N.A (n.d) Shapewear 101: A Guide to Shapewear (and Other Sneaky Lingerie Solutions.) The Lingerie Addict. Weblog [Online] Available from: http://www.thelingerieaddict.com/2013/09/a-guide-to-shapewear-and-other-sneaky-solutions.html [Accessed 11/12/13]

N.A (n.d) Feminine definition [Online] Available from: http://www.oxforddictionaries.com/definition/english/feminine [Accessed 11/12/13]

LYNN, E (n.d) Underwear: Fashion in detail. London: V&A.

BUCKLEY, C. and FAWCETT, H. (2001) Fashioning the feminine. I.B Tauris.

Sustainability.

I have chosen this Mulberry shirt that I bought recently, it is made of pure silk and was made in England. RRP was £400.

DSC_0151It is an extremely good quality garment, so is therefore made from the best quality silk. Silk is natural and can be a renewable source if it is ‘peace silk’, which means that the silk worms are allowed to emerge from their cocoons and live their full lives, not dying as a result of the silk being made However, regular silk is made by boiling cocoons with the silk worm still inside, therefore DSC_0150killing it. It is not clear which form of silk was used to make this garment, however due to the enormous cost it is very possible that this is made from ethically sourced wool, as it is harder to create, therefore more expensive.

http://www.ecofashionworld.com/Glossary/Cruelty-Free-Silk-or-Peace-Silk.html

Mulberry prides itself on making all of its products in England, therefore is seen as being ethically produced as there is a minimum wage in Britain so workers are not being exploited like they are in other countries such as India. In the same way that ‘Fair trade’ products are more expensive than regular products, garments made in England will cost far more money than that of workers that are exploited.

http://www.independent.co.uk/voices/comment/forget-about-ethical-labels-for-clothes-we-need-unethical-ones-8594992.html?origin=internalSearch

Bibliography.

N.A (n.d) Mulberry ‘About us’ information [Online] Mulberry. Available from: http://www.mulberry.com/explore/about-us [Accessed 09/12/13].

JANE GILGUN (2010) The story of silk [Online video]. Available from: http://www.youtube.com/watch?v=-wbmEjTvszI

SCHOESER, M. (2007) Silk. USA: Yale University press.

GWILT, A. (n.d) A practical guide to sustainable fashion. N.A: Fairchild book.

N.A (n.d) Cruelty free silk or peace silk [Online] Eco fashion world. Available from: http://www.ecofashionworld.com/Glossary/Cruelty-Free-Silk-or-Peace-Silk.html [Accessed: 09/12/13]

Revivals.

The bodice detail on this dress from Versace’s S/S 14 collection. While it is ‘sexy’ and form fitting, it has a lot of similarities with mens shirts.

http://www.vogue.co.uk/fashion/spring-summer-2014/ready-to-wear/versace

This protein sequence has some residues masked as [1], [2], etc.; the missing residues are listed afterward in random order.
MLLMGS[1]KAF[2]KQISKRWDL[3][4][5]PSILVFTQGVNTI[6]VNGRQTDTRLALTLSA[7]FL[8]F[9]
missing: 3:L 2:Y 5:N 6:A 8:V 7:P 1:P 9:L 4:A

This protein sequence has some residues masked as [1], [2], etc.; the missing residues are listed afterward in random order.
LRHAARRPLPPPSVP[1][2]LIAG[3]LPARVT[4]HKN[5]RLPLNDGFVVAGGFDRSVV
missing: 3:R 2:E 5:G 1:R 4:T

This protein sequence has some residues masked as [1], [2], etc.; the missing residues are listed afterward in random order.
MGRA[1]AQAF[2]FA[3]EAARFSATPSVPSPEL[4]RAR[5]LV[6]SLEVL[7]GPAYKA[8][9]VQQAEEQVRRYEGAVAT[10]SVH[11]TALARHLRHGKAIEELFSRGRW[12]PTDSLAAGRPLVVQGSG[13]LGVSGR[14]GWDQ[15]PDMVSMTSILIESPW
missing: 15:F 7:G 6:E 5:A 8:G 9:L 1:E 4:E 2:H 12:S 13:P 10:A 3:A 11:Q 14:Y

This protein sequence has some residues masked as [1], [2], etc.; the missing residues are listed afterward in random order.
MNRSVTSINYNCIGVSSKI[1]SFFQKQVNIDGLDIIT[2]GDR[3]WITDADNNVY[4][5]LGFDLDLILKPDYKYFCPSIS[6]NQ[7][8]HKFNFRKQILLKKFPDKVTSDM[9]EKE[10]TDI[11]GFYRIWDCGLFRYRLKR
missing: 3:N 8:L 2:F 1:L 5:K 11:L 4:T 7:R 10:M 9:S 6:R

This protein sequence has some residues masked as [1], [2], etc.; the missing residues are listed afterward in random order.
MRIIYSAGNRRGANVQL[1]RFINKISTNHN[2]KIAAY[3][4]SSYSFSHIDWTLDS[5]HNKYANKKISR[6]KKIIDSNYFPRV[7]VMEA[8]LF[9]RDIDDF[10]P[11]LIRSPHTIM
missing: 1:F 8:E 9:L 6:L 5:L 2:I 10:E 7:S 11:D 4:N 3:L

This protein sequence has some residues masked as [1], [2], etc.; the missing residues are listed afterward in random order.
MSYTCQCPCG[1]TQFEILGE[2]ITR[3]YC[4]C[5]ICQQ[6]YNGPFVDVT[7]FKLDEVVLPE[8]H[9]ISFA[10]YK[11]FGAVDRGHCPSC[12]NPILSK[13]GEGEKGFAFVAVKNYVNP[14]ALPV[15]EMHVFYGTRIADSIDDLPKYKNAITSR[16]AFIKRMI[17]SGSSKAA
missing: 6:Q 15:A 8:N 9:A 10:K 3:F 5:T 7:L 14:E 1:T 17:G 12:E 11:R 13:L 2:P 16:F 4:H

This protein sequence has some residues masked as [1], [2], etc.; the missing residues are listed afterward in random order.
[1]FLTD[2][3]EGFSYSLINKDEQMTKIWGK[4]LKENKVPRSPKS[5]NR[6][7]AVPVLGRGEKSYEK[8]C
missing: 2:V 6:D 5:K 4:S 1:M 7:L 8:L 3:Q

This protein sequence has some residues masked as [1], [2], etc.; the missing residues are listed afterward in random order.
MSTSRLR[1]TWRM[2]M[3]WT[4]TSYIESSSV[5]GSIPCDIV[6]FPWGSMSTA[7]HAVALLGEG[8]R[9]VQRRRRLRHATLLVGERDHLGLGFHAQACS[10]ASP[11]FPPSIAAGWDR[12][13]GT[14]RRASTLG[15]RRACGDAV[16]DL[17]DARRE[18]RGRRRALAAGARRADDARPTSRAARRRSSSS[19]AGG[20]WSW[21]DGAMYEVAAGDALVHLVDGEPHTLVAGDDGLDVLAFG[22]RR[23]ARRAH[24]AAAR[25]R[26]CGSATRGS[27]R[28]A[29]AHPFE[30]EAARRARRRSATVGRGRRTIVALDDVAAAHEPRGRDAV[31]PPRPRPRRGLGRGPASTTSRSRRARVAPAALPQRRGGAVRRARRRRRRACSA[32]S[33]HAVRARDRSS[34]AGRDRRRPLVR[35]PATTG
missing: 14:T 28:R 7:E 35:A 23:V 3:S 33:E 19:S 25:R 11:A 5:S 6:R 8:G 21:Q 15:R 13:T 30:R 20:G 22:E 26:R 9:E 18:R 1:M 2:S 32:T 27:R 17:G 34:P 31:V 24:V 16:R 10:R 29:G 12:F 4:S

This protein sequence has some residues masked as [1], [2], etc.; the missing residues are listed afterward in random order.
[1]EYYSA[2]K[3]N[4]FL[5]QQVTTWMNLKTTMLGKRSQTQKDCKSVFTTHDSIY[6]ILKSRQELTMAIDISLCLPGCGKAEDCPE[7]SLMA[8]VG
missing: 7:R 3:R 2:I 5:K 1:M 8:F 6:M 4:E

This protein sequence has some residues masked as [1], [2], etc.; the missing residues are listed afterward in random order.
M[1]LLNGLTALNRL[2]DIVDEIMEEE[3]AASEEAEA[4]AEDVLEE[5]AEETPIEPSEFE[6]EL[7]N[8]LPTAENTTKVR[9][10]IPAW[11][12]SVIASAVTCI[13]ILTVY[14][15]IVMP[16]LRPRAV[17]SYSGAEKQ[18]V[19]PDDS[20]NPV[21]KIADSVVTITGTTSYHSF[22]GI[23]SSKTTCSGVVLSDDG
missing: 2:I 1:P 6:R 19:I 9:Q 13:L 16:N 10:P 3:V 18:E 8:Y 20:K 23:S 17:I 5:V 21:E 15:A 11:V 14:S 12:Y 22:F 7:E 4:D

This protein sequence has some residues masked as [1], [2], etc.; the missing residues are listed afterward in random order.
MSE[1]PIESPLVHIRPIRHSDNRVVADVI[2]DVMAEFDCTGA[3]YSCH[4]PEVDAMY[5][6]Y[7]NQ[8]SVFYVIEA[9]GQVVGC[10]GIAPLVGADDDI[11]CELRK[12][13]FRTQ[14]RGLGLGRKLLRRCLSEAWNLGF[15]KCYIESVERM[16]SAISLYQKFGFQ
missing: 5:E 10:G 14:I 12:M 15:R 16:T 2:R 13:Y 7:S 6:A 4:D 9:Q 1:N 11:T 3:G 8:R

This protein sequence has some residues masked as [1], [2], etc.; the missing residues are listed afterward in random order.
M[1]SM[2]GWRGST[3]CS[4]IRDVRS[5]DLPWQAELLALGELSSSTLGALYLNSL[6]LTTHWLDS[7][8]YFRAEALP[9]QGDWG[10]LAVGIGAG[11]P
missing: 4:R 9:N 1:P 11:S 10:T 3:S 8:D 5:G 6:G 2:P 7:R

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This garment is definitely related to a shirt, despite how feminine it looks. The collar and centre line of buttons with the pockets and strips of thick stitching is stereotypical of any shirt, but I think this is more like a casual denim shirt, e.g. a Levis work shirt.

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The Versace garment has totally transformed the classic shirt, yet anybody could spot the distinct similarities. While traditionally a denim shirt will have been made for work as a sturdy and tough garment, not made to be aesthetically pleasing. So it is ironic that it has been stylized to be part of a high fashion Versace collection. It is amazing that this shirt has managed to influence such a ‘sexy’ garment.

Despite having the top button done up, which would previously be seen as smart, this adds to the sex appeal that this garment has. Whether its because it is on a woman or because of the cleavage bearing neckline of the dress, it is undeniably sexy, and projects a totally different image than that of an original Levis denim work shirt.

http://www.levistrauss.com/brands/levis

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Bibliography.

FASHION CHANNEL. (2013). “Versace” fashion show spring summer 2014 Milan [online video]. Available from: http://www.youtube.com/watch?v=H05yqaINJc8 [Accessed 08/12/13].

N.A (n.d) Versace spring summer 2014 [Online] Vogue UK. Available from: http://www.vogue.co.uk/fashion/spring-summer-2014/ready-to-wear/versace [Accessed 08/12/13].

VERSACE (2013) White shirt dress [Online image]. Available from: http://cdni.condenast.co.uk/426×639/Shows/SS2014/Milan/R-T-W/Versace/00060h_426x639.jpg [Accessed 08/12/13].

VERSACE (2013) White shirt dress detail [Online image]. Available from: http://cdni.condenast.co.uk/216×324/Shows/SS2014/Milan/R-T-W/Versace/Details/00090h_216x324.jpg %5BAccessed 08/12/13].